Jun 4, 2021

The Importance of Follow-Up/Oversight on Contract Provisions

Companies should be aware that even when they have a written contract that spells out the parties’ responsibilities, e.g., pay rent monthly, they need to monitor compliance with those responsibilities.  Failure to do so – sloppy follow-up – can result in a “quasi-new agreement.” The Georgia Court of Appeals’ recent decision in The Hatchett Firm, P.C. v. Atlanta Life Financial Group, Inc., 358 Ga. App. 607 (2021), vividly illustrates this point.  In that case, a sublessee paid partial rent payments for ten months and no rent for 6 months.  The sublessor sued the subtenant for the unpaid past due rent… Read more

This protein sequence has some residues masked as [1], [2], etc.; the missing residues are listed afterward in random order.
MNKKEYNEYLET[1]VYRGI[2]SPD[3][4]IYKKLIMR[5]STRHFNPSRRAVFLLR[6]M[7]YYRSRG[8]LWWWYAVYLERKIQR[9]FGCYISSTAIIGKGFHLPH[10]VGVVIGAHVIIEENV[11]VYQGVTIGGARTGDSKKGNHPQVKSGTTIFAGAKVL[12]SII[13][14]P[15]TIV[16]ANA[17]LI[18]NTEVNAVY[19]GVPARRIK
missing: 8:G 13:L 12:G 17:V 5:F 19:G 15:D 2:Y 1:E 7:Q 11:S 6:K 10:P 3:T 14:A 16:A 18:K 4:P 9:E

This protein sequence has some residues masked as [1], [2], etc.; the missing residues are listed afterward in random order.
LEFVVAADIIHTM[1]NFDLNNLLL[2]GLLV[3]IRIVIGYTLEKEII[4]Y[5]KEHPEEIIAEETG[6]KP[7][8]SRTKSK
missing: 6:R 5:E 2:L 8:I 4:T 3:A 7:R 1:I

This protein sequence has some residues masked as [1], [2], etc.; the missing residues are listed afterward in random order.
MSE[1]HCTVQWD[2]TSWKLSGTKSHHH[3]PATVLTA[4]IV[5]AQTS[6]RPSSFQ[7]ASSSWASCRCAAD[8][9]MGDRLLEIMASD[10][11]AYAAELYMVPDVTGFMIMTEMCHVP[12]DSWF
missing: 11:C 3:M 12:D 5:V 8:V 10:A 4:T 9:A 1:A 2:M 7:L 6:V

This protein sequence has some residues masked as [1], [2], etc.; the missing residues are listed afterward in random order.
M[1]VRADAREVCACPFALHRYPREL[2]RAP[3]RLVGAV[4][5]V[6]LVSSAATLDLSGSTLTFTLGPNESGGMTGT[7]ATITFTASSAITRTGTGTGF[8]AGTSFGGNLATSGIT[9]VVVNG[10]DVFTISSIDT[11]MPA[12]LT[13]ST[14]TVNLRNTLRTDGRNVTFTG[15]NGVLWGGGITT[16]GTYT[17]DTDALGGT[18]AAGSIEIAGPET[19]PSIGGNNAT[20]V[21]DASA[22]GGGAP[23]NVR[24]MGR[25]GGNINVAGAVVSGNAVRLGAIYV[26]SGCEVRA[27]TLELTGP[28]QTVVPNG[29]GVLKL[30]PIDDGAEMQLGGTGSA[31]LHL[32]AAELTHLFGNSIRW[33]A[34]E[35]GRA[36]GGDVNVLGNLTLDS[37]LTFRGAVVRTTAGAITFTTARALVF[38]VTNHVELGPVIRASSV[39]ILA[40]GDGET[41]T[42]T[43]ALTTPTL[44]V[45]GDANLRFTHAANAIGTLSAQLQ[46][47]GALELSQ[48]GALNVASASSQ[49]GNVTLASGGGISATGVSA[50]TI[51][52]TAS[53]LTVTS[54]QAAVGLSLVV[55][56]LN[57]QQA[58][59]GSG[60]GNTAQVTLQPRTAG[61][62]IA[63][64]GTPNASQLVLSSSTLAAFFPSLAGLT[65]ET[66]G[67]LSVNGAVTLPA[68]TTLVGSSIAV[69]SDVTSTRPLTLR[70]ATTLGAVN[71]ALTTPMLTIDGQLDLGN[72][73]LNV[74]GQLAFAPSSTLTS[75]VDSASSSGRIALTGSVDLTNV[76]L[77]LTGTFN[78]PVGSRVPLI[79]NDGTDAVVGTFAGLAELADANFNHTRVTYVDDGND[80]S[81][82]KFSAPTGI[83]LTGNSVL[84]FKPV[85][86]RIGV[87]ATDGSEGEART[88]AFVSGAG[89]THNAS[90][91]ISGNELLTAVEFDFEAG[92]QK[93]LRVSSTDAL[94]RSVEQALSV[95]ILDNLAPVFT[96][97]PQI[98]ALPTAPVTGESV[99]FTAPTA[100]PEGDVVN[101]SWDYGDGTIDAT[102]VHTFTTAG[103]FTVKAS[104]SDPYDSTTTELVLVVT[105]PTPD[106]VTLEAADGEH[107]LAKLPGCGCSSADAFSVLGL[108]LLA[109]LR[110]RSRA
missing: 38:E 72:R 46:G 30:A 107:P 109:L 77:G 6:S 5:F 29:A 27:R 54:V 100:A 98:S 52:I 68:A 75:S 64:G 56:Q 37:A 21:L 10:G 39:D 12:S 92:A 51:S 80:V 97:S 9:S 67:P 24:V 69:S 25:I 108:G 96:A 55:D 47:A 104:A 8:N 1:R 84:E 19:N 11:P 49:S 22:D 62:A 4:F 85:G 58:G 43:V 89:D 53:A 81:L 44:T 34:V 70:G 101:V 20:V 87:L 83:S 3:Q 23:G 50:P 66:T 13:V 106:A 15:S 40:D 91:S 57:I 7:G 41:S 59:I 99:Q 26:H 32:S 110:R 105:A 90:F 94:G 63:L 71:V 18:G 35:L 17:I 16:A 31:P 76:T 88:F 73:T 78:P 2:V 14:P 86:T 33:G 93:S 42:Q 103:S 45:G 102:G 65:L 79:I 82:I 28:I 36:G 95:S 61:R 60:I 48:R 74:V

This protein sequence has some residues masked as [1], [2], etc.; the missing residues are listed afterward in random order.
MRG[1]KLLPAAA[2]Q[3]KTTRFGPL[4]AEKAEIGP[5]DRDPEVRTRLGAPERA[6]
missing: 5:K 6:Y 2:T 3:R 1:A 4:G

Mar 30, 2021

United States Supreme Court Unanimously Rejects a Causal Link Requirement in Specific Jurisdiction Inquiry

Ford Litigation

A unanimous U.S. Supreme Court held in Ford Motor Co. v. Montana Eighth Judicial District Court that the connection between Ford’s activities in a forum state and products liability claims was “close enough” to support specific jurisdiction. The 8-0 decision (Justice Barrett not participating) rejected Ford’s arguments that the state courts lacked jurisdiction because Ford had not designed, manufactured, or sold the particular vehicles involved in the car accidents. The Montana Eighth Judicial District Court case was consolidated with Ford Motor Co. v. Bandemer. Montana Eighth Judicial District Court case involved a Ford Explorer that had originally been purchased in Washington that through subsequent repurchases… Read more